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Proceedings Paper

Nodule detection in two-component noise: toward patient structure
Author(s): Arthur E. Burgess; Xing Li; Craig K. Abbey
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Paper Abstract

It is common, in discussions of lesion (signal) detection in radiology, to refer to patient anatomy as structured noise. This is, of course, a gross over-simplification -- because it does not take issues of phase coherence/incoherence into account. However, there are benefits from investigating phenomenological issues of signal detection in two component noise -- with one component being broad band (white) noise designed to simulate image noise and the other (background) component filtered to match the power spectrum of some aspect of imaged patient anatomy. The purpose of the experiments described in this paper is to develop an understanding of how the power spectrum of simulated patient structure affects detectability of simulated lesions. We report results of a number of investigations of human and model observer performance. Example tasks are: detection of simulated lung nodules in noise filtered to simulate background lumpy structure at a variety of scales, detection of nodules in fractal-like power law noise, and detection of simulated microcalcification clusters and simulated breast mass lesions in power law noise designed to simulate mammographic parenchymal structure. Human results are compared to three observer models and are fitted very well by a channelized Fisher-Hotelling model. The nonprewhitening model with eye filter does not agree with human results over much of the parameter ranges.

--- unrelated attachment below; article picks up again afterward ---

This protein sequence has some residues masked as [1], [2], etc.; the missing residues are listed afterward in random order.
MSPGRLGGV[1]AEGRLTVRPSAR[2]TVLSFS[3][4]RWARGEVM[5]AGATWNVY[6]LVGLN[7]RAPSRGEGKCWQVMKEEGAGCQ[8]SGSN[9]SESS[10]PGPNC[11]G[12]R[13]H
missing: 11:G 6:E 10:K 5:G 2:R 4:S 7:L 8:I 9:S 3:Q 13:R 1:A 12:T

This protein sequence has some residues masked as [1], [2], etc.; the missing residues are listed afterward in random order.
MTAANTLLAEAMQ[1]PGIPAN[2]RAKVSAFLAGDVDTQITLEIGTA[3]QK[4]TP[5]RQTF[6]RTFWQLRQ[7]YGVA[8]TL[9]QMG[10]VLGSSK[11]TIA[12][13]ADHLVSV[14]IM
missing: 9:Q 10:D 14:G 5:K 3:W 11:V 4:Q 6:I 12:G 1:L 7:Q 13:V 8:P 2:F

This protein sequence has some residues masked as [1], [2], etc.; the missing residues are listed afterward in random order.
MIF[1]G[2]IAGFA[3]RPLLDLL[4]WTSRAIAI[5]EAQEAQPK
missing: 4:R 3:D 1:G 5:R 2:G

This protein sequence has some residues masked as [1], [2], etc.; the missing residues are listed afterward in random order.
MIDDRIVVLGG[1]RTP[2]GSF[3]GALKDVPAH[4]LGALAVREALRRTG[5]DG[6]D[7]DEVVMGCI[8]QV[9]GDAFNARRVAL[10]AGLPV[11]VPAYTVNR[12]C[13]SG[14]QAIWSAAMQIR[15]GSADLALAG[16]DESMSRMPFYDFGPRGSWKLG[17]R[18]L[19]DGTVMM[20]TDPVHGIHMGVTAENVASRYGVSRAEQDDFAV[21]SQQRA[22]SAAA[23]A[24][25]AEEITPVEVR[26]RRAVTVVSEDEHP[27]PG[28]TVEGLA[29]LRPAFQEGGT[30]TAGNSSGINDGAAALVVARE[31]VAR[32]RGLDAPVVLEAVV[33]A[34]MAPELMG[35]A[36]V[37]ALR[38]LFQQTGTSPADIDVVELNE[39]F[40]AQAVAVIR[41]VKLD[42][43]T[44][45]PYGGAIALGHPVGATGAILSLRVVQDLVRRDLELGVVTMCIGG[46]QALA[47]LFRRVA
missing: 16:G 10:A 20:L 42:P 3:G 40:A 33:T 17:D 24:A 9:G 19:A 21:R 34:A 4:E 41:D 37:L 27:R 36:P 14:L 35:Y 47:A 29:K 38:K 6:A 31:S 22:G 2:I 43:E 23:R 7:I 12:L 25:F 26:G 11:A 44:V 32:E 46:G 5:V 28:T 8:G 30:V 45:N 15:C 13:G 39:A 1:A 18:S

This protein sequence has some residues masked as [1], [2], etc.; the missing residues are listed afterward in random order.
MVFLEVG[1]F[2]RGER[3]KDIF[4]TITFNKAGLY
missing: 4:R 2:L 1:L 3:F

Paper Details

Date Published: 16 April 1997
PDF: 12 pages
Proc. SPIE 3036, Medical Imaging 1997: Image Perception, (16 April 1997); doi: 10.1117/12.271279
Show Author Affiliations
Arthur E. Burgess, Brigham and Women's Hospital/Harvard Medical School (United States)
Xing Li, Xerox Corp. (United States)
Craig K. Abbey, Health Sciences Ctr./Univ. of Arizona (United States)


Published in SPIE Proceedings Vol. 3036:
Medical Imaging 1997: Image Perception
Harold L. Kundel, Editor(s)

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